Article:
One contractor who has adopted this new technology is Liquid Coating Designs, based in California’s Bay Area. Over the past 20 years, they’ve installed more than two million square feet of concrete coatings. One of the biggest challenges has always been how to deal with cracks in the existing concrete substrate. If not reinforced adequately, these cracks telegraph through the final coating and mar the surface. In the past, their practice was to bend rebar in the shape of a staple, and then drill and grind away the concrete until these giant “staples” sat flat across the crack. The approach was effective, but generated excessive amounts of dust and required substantial labor.
While visiting the World of Concrete tradeshow earlier this year, Liquid Coatings spotted the product at the exhibit, and used it a few months later on a pool deck repair at the Summerset II Country Club in Brentwood, Ca. After the cracks in the slab were reinforced with carbon fiber, the entire slab was coated with Liquid Coating’s LiquidStone product.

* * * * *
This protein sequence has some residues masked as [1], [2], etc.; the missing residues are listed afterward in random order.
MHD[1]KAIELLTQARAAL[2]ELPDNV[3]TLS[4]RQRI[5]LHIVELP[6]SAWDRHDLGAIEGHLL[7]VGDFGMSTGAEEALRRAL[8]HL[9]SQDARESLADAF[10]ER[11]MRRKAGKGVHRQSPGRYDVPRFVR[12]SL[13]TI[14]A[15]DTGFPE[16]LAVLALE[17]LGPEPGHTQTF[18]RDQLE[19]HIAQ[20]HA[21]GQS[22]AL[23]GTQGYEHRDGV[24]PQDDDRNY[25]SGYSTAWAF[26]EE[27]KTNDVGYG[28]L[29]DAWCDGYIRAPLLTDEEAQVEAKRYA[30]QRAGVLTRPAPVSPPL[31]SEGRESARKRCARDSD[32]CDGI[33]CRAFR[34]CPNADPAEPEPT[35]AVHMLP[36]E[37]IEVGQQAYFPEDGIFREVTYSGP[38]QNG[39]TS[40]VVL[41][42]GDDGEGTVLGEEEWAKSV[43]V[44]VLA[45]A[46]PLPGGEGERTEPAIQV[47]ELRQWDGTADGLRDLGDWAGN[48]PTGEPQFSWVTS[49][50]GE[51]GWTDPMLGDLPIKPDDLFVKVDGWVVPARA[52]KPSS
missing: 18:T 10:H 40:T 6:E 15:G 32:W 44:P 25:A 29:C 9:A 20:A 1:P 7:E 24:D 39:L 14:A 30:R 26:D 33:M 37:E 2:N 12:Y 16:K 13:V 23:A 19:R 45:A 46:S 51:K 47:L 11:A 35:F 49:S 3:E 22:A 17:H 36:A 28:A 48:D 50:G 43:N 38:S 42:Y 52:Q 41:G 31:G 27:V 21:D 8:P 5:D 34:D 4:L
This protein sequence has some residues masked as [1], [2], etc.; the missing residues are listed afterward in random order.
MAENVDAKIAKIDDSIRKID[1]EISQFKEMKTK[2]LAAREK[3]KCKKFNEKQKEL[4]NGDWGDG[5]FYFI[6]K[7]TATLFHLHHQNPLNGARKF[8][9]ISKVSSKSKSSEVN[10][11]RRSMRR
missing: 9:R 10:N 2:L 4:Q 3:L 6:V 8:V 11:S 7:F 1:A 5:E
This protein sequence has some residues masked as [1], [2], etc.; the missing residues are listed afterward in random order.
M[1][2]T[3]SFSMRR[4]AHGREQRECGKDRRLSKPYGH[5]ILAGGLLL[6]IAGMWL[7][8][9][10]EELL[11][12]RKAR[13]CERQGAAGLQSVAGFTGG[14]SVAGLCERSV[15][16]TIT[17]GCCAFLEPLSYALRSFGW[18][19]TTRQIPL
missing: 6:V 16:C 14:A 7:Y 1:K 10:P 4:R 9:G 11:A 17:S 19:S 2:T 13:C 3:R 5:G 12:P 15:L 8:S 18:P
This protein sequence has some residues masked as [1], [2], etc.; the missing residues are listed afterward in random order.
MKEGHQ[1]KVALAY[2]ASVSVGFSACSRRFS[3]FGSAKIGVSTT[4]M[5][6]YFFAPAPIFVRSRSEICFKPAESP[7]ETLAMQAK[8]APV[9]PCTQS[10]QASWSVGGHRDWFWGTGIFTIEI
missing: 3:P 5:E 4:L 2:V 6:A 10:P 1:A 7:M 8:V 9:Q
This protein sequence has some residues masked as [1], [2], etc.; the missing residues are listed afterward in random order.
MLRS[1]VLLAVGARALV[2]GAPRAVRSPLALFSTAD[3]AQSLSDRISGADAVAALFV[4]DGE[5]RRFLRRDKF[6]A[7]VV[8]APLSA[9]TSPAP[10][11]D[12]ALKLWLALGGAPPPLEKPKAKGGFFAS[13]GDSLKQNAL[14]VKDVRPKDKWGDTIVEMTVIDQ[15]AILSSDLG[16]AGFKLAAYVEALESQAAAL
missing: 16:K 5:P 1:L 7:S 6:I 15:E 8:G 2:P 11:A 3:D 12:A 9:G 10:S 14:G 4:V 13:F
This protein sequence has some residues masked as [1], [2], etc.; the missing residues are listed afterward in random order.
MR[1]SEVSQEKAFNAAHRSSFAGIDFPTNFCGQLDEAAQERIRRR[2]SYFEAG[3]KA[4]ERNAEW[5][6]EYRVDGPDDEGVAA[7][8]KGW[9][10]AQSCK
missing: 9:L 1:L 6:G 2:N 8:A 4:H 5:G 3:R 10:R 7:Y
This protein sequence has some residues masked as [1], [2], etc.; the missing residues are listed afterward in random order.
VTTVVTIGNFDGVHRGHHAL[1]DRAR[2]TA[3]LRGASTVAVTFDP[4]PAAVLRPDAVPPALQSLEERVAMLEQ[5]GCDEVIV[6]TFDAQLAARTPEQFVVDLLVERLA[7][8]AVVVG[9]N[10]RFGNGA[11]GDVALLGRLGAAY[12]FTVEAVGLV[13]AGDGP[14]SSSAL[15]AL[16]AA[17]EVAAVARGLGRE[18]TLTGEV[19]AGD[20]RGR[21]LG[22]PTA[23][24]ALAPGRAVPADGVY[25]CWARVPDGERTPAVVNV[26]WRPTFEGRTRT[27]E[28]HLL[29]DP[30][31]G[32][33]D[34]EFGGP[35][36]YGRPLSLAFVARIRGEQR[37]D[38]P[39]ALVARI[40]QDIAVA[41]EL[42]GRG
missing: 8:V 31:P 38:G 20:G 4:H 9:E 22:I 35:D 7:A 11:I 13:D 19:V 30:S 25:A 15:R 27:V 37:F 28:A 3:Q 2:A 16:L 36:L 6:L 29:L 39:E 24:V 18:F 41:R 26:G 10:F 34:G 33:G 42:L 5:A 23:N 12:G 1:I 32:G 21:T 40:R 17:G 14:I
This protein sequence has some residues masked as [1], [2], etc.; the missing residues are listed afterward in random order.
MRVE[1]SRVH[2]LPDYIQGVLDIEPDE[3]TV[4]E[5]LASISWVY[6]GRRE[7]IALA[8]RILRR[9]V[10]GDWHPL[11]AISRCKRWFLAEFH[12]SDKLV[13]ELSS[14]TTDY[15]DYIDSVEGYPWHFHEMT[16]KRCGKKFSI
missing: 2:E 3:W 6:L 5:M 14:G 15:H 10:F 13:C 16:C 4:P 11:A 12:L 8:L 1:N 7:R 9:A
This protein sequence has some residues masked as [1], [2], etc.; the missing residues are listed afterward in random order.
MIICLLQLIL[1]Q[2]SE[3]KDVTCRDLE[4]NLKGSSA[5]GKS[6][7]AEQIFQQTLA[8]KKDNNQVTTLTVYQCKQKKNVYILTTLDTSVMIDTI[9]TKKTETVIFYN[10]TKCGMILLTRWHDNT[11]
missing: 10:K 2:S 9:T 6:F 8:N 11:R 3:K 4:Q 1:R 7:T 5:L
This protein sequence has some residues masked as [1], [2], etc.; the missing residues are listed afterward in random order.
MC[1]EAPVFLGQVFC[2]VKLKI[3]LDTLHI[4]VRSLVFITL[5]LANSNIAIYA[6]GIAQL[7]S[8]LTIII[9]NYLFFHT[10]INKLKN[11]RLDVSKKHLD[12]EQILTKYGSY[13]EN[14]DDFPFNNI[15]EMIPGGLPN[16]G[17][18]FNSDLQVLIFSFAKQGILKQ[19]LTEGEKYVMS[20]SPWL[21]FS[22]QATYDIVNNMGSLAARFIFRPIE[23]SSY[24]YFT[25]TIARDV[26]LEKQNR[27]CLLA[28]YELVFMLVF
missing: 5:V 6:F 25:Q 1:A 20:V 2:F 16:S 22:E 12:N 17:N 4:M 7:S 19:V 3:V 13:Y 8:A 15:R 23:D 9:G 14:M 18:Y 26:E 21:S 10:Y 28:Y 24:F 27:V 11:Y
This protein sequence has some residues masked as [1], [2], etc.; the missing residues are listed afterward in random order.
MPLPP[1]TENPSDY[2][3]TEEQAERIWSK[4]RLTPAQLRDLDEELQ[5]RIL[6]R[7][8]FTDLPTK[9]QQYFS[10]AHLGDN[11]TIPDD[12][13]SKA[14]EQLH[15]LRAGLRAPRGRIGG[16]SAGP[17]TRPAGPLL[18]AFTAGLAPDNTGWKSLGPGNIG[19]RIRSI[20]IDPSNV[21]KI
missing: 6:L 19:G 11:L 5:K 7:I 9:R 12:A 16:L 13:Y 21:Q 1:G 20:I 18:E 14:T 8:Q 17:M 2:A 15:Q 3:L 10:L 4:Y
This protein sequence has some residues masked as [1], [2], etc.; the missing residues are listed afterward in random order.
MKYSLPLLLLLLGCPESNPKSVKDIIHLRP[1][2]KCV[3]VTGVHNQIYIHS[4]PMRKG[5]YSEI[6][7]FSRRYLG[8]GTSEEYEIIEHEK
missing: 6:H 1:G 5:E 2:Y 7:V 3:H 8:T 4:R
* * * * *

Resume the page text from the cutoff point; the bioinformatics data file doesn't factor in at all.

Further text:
Jones says, “We’ve gotten a huge response on these. We’ve sold carbon fiber staples for years, but Concrete Crack Lock is so much better. Conventional CFRP staples rely more on the bond strength of the epoxy, which depends on the craftsmanship of the individual installer. These are embedded into the surface, so they actually lock into the concrete and transfer the load directly.”
Like other carbon fiber stitching methods, Concrete Crack Lock works on both horizontal and vertical surfaces, and will not corrode over time as steel products would.
Fall 2017 Back Issue